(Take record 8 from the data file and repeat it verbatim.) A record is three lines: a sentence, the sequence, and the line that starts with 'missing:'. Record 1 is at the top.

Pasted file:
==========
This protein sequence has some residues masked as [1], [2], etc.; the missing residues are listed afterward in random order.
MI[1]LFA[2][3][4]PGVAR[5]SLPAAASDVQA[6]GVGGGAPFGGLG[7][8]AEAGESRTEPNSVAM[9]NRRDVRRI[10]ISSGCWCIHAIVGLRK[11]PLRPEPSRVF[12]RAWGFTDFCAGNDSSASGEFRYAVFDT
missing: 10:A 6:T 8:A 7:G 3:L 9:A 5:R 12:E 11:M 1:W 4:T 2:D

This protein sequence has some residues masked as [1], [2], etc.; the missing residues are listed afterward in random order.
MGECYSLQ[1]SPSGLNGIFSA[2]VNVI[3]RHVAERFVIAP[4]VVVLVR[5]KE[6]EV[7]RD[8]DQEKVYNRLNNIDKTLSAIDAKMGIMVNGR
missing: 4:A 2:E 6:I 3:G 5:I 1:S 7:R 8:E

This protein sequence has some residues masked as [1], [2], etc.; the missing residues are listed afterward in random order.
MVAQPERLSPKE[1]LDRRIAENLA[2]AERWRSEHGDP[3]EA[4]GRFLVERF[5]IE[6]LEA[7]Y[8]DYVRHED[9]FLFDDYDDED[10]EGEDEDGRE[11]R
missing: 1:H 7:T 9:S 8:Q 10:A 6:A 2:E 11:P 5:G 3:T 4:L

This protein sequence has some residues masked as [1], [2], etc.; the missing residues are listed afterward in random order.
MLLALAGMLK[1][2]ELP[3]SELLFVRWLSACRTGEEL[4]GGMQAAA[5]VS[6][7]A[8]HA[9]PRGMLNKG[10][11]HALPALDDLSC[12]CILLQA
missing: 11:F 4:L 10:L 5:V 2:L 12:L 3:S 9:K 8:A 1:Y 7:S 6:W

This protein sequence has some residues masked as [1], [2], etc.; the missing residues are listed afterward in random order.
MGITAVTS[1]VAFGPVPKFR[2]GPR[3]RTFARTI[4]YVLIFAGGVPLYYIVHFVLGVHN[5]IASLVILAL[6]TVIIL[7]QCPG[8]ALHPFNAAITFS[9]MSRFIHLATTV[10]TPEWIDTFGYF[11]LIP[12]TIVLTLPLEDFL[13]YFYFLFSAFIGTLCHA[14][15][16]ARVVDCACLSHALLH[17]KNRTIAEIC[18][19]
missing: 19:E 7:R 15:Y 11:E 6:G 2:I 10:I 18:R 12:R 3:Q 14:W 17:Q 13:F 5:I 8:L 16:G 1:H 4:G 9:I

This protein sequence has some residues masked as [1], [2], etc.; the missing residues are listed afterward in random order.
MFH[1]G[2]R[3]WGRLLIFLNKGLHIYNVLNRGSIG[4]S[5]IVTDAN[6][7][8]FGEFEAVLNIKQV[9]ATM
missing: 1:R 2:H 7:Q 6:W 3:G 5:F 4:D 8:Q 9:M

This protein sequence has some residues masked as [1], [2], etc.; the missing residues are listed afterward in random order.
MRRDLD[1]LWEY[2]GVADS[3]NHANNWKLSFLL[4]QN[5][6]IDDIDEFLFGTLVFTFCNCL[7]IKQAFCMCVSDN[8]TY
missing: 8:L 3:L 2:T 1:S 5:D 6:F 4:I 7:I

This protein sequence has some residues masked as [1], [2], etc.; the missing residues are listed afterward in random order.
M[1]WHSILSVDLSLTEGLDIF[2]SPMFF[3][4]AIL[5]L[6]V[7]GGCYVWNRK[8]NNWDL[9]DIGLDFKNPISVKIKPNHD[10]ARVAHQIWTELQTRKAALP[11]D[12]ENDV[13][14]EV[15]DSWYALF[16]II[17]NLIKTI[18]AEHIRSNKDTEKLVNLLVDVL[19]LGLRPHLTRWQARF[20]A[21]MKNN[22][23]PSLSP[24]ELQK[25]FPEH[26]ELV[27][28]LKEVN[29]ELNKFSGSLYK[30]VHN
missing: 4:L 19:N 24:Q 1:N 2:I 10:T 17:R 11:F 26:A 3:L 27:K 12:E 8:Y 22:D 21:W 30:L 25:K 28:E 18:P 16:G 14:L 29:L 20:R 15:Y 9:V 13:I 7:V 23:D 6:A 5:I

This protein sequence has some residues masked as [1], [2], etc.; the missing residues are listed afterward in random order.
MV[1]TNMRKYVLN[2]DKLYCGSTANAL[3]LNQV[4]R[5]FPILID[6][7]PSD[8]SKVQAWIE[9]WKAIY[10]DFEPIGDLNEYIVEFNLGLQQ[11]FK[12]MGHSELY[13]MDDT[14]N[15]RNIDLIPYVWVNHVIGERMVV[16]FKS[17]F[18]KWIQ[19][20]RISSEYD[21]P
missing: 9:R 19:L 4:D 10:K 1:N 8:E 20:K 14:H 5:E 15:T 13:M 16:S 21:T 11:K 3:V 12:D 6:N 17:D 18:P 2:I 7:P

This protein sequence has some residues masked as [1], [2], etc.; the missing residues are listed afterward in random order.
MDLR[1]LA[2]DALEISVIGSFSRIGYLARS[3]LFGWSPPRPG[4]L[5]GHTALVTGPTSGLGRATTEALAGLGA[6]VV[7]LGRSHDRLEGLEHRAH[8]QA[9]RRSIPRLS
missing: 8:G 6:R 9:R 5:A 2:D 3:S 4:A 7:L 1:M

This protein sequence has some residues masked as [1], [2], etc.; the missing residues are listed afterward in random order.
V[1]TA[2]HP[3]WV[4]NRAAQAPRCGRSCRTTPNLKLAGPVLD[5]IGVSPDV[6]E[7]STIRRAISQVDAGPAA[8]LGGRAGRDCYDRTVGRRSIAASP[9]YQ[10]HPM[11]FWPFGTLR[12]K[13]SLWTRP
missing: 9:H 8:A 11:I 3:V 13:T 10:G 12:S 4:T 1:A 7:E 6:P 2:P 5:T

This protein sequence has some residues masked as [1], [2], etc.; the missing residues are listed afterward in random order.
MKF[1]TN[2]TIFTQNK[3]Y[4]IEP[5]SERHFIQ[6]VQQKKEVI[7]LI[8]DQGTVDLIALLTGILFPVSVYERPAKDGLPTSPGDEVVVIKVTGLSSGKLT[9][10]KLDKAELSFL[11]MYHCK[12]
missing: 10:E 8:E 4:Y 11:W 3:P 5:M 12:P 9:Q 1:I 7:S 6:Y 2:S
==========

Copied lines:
This protein sequence has some residues masked as [1], [2], etc.; the missing residues are listed afterward in random order.
M[1]WHSILSVDLSLTEGLDIF[2]SPMFF[3][4]AIL[5]L[6]V[7]GGCYVWNRK[8]NNWDL[9]DIGLDFKNPISVKIKPNHD[10]ARVAHQIWTELQTRKAALP[11]D[12]ENDV[13][14]EV[15]DSWYALF[16]II[17]NLIKTI[18]AEHIRSNKDTEKLVNLLVDVL[19]LGLRPHLTRWQARF[20]A[21]MKNN[22][23]PSLSP[24]ELQK[25]FPEH[26]ELV[27][28]LKEVN[29]ELNKFSGSLYK[30]VHN
missing: 4:L 19:N 24:Q 1:N 2:I 10:T 17:R 11:F 26:A 3:L 27:K 12:E 8:Y 22:D 21:W 30:L 25:K 28:E 18:P 16:G 14:L 29:L 20:R 15:Y 9:V 13:I 7:V 23:D 6:A 5:I